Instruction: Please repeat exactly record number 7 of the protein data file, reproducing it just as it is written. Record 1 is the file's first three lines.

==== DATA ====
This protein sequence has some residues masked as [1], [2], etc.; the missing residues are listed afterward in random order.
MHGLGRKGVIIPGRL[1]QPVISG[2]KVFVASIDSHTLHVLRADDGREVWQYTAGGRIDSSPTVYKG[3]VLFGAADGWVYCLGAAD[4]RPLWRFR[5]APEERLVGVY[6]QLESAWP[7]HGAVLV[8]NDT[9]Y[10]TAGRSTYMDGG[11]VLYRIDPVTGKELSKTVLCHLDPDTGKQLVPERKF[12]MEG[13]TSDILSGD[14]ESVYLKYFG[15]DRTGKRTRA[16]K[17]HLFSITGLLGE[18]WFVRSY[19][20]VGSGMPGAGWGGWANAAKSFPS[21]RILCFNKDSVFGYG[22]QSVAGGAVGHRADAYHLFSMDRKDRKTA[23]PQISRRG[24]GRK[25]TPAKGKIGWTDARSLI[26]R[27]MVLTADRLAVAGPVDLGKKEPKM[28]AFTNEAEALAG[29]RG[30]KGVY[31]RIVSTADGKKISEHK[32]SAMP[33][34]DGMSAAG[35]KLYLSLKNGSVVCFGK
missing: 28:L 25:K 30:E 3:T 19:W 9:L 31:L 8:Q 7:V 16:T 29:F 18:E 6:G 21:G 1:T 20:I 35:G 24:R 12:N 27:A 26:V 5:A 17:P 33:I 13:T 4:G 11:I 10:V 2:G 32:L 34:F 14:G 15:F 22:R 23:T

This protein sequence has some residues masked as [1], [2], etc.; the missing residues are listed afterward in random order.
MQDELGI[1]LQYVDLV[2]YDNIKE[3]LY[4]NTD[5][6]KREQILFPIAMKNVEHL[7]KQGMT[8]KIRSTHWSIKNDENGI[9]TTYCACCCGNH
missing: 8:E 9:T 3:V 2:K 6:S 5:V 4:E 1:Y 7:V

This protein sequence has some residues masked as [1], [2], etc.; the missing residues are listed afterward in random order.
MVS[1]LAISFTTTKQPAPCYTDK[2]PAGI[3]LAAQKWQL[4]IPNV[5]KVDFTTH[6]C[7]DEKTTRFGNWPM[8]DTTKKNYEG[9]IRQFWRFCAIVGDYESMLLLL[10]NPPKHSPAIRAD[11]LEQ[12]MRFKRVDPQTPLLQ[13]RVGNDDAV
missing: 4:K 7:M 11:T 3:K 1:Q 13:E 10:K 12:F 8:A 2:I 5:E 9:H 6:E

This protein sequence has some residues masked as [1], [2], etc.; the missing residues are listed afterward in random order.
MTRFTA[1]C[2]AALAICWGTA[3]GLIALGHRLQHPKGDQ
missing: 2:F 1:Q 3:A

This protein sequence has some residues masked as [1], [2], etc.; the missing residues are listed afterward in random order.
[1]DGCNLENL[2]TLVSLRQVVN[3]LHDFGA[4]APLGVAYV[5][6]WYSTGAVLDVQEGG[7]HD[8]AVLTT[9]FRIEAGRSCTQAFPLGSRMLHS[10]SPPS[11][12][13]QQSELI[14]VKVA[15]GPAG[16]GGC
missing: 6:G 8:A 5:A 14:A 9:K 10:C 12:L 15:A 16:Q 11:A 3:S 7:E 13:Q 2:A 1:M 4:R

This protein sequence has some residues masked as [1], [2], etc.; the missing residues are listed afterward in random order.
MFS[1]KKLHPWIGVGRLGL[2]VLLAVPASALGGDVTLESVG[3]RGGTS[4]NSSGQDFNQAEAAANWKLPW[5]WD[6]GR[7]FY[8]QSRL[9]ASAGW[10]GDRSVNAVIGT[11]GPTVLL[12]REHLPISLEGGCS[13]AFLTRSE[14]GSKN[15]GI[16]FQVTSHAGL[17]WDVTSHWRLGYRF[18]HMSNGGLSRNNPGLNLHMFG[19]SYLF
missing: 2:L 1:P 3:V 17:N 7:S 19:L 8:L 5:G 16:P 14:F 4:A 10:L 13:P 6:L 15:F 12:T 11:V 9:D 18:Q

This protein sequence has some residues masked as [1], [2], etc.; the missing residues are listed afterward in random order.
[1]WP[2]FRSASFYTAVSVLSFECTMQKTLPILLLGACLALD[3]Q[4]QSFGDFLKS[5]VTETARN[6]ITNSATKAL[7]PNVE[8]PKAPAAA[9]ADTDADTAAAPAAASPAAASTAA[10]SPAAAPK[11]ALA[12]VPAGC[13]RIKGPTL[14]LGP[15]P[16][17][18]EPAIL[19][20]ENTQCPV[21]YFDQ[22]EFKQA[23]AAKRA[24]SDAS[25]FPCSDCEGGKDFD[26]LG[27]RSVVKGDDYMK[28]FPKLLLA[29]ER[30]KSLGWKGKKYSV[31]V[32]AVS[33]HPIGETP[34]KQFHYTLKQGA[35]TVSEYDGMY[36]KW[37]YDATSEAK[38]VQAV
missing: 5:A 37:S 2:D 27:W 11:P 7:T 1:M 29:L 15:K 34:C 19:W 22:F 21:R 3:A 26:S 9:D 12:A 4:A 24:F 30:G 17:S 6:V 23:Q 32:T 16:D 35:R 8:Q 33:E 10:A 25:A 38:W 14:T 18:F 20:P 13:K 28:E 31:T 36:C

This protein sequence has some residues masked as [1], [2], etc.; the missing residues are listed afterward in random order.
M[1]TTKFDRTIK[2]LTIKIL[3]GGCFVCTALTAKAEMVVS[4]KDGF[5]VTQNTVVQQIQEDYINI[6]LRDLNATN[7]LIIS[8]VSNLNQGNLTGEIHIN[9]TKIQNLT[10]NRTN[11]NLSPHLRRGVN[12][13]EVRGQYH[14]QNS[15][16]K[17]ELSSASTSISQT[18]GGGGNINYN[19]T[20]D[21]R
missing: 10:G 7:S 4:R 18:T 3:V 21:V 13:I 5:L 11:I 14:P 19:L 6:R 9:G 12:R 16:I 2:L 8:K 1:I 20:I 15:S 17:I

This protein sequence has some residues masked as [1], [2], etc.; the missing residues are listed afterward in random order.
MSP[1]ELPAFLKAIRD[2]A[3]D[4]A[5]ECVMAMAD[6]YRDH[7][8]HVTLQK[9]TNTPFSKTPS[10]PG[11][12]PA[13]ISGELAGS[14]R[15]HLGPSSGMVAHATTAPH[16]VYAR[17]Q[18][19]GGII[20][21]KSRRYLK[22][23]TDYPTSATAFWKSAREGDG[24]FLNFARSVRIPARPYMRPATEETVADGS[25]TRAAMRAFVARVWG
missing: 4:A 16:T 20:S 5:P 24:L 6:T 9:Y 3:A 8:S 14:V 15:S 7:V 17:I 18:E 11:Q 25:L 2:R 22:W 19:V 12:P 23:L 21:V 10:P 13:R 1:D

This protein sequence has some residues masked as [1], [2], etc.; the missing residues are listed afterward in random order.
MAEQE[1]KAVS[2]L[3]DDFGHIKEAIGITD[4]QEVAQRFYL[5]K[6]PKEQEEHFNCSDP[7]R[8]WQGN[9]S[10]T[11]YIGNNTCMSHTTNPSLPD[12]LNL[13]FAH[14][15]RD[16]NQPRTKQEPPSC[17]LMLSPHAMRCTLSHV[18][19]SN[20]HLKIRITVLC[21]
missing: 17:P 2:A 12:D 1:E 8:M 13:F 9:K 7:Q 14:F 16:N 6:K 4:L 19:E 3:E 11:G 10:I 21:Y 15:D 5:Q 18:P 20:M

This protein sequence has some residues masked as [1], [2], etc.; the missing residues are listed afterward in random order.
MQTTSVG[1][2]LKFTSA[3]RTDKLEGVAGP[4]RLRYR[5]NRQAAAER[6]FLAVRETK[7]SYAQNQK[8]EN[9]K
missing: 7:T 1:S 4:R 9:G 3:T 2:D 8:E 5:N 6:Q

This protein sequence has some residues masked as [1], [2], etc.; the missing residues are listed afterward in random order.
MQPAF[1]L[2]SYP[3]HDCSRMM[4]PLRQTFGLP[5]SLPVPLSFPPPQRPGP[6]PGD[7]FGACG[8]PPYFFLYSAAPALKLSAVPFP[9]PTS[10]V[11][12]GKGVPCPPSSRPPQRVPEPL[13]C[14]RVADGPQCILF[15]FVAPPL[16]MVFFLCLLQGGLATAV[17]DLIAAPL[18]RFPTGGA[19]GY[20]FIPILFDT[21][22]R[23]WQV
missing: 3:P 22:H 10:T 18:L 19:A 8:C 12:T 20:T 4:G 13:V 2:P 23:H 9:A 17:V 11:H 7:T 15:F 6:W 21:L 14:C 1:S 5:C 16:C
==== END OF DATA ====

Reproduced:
This protein sequence has some residues masked as [1], [2], etc.; the missing residues are listed afterward in random order.
[1]WP[2]FRSASFYTAVSVLSFECTMQKTLPILLLGACLALD[3]Q[4]QSFGDFLKS[5]VTETARN[6]ITNSATKAL[7]PNVE[8]PKAPAAA[9]ADTDADTAAAPAAASPAAASTAA[10]SPAAAPK[11]ALA[12]VPAGC[13]RIKGPTL[14]LGP[15]P[16][17][18]EPAIL[19][20]ENTQCPV[21]YFDQ[22]EFKQA[23]AAKRA[24]SDAS[25]FPCSDCEGGKDFD[26]LG[27]RSVVKGDDYMK[28]FPKLLLA[29]ER[30]KSLGWKGKKYSV[31]V[32]AVS[33]HPIGETP[34]KQFHYTLKQGA[35]TVSEYDGMY[36]KW[37]YDATSEAK[38]VQAV
missing: 5:A 37:S 2:D 27:W 11:P 7:T 1:M 29:L 15:K 34:C 19:W 22:F 21:R 3:A 26:S 9:D 12:A 4:A 24:F 30:G 17:S 6:V 23:Q 32:T 16:D 35:R 8:Q 33:E 10:A 25:A 38:W 14:T 18:F 20:P 13:K 28:E 31:T 36:C